Market meltdown likely to hit tech spending

Are chief financial officers, the folks who control IT budgets, really going to be enthusiastic about spending on tech projects amid market volatility?

When the stock market tanks in a short period of time, technology spending often goes with it.

Simply put, there will be a round of downward revisions for technology spending in the next few weeks barring some miraculous rebound in the economy. Is it too early to call a soft patch for technology? Not really.

For starters, technology spending often tracks gross domestic product and economists are already scurrying to cut their second-half forecasts. Meanwhile, other reports indicate that inventory levels in the tech supply chain are creeping higher. And the final reason why tech spending can be expected to take its lumps: psychology.

I've lived through enough business technology cycles to know that companies instinctively pull back their capital spending amid uncertainty. These stock charts of the Dow Jones Industrial Average and S&P 500 scream uncertainty. Here's the cycle:

• Market tanks.

• Shares of companies follow.

• Companies get cautious.

• Spending and investment slows.

• Economy pulls back.

• Cycle repeats.

In this environment some technology projects--new data centers, cloud computing, software as a service and automation--make the cut. Other technology efforts such as PC upgrades may not.

Now the latest round of tech earnings highlighted how enterprise spending continued to chug along. Consumers were a bit flighty, but businesses were investing in technology. However, Juniper Networks recently noted that it was seeing a few economic hiccups. Cisco has been seeing warning signs amid its own execution issues. And Forrester Research was ready to cut its IT spending forecast based on debt ceiling talks. The U.S. raised its debt ceiling, but Standard & Poor's downgraded the country's rating. That move is a first and while the merits of the downgrade are debated, the fact that the U.S. balance sheet is a mess isn't.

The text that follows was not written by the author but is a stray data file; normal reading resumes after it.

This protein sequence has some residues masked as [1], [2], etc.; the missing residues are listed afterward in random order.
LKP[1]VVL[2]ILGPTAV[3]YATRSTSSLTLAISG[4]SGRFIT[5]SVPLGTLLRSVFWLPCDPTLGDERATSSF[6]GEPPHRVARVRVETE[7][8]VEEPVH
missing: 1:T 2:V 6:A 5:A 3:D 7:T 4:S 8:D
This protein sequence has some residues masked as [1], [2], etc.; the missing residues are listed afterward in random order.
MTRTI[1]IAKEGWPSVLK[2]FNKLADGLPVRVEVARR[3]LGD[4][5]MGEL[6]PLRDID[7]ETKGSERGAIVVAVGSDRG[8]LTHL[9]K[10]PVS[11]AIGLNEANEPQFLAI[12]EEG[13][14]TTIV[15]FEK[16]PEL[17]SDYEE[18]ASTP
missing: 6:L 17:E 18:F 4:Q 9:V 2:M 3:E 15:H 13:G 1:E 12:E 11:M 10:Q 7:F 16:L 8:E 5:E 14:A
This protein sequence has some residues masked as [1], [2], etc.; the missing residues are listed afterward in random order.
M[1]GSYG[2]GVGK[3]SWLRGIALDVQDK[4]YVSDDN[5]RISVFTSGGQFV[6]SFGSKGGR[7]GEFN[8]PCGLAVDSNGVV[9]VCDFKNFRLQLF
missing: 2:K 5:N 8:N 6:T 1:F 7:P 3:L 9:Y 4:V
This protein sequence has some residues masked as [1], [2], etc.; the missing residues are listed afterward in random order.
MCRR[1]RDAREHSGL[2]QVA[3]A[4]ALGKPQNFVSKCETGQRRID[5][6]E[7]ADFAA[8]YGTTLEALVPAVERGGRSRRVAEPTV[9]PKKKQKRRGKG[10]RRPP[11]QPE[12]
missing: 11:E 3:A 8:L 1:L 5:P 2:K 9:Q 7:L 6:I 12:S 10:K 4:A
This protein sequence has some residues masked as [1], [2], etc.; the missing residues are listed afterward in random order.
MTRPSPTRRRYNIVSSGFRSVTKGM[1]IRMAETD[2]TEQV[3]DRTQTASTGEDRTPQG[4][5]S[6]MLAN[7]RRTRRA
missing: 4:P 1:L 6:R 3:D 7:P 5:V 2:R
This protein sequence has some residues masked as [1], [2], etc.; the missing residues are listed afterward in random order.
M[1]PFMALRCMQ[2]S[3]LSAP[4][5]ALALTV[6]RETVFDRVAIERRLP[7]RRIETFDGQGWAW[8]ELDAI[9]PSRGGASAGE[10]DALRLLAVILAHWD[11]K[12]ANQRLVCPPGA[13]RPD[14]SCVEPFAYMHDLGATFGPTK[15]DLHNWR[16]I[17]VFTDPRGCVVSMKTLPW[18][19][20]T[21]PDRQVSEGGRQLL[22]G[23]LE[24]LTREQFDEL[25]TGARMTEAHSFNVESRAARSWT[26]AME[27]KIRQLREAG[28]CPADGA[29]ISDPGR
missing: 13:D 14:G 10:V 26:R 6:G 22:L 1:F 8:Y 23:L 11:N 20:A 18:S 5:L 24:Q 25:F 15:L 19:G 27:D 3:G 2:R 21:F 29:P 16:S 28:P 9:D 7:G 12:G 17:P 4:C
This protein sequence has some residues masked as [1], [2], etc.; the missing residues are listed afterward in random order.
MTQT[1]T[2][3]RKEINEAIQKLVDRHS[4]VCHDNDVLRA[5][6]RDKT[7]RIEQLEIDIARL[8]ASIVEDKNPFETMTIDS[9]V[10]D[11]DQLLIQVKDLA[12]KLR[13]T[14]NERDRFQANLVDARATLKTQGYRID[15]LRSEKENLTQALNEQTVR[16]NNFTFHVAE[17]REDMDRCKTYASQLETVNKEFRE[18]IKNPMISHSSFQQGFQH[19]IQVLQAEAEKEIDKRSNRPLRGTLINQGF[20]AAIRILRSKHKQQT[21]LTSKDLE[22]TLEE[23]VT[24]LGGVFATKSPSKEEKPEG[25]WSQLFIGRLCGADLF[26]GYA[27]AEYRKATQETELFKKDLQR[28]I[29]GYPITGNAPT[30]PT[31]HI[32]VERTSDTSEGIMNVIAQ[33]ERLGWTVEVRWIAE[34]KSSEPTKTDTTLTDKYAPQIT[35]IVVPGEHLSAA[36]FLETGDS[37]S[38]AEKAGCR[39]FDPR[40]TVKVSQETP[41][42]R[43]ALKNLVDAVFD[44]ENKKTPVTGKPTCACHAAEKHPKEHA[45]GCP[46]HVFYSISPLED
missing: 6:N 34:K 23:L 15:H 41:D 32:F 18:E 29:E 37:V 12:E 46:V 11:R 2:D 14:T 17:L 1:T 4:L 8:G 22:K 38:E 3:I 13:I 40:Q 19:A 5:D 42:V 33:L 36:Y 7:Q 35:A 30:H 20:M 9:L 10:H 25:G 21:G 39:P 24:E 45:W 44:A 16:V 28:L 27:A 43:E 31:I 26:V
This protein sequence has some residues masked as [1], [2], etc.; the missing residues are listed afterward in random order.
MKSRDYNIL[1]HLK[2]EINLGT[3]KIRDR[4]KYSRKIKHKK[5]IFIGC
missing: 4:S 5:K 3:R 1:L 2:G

What's a chief financial officer to do amid this mess? Pull back on spending--big time. Given that the CFO controls the technology budget it's just a matter of time before IT spending takes a hit.

In addition, the tech supply chain may already be wrestling with inventory issues. Mirae Asset, a Hong Kong research firm, said the technology industry is facing an inventory glut amid weak demand. In a research report, Mirae said:

Prior to this study, we thought inventory issues in the tech supply chain were limited to upstream semiconductor companies, mainly triggered by the earthquake in Japan in March. Companies ordered more than they needed because concerns on component shortages. Our study indicated that downstream companies (including EMS companies, distributors/retailers and handset makers) too hold inventory levels similar to the previous financial crisis during 4Q08 and 1Q09. We attribute this to the end-market slowdown over the last 2-3 months.

Indeed, Mirae has a table that highlights days of inventory across various supply chain players. Here's a sample.

• Qualcomm had 50.9 days of inventory in the second quarter, the highest since the first quarter of 2009.

• AU Optronics, which makes LCD panels, had 45.9 days of inventory in the second quarter, up from 43.3 days in the first quarter. Those tallies are the highest since the third quarter of 2008. LG Display has a similar situation.

• Contract equipment manufacturers--Flextronics, Sanmina-SCI, Jabil, and others--all have high inventory levels.

• Retailers and distributors--Ingram Micro, Tech Data, and Best Buy--all have inventory levels that are lofty.

• On the handset side of the equation, Nokia, RIM, and Motorola are at inventory levels dating back to the fourth quarter of 2008 and first quarter of 2009.

Add it up and the tech sector appears to be destined for rough sledding.

Related stories
• MoneyWatch: Analysis: It's time to worry about the economy
• MoneyWatch: Post downgrade, both the U.S. and S&P are defiant
• CBS News: S&P lowers Fannie, Freddie, others tied to U.S.

This story was originally published on ZDNet's Between the Lines.

About the author

    Larry Dignan is editor in chief of ZDNet and editorial director of CNET's TechRepublic. He has covered the technology and financial-services industries since 1995.

     

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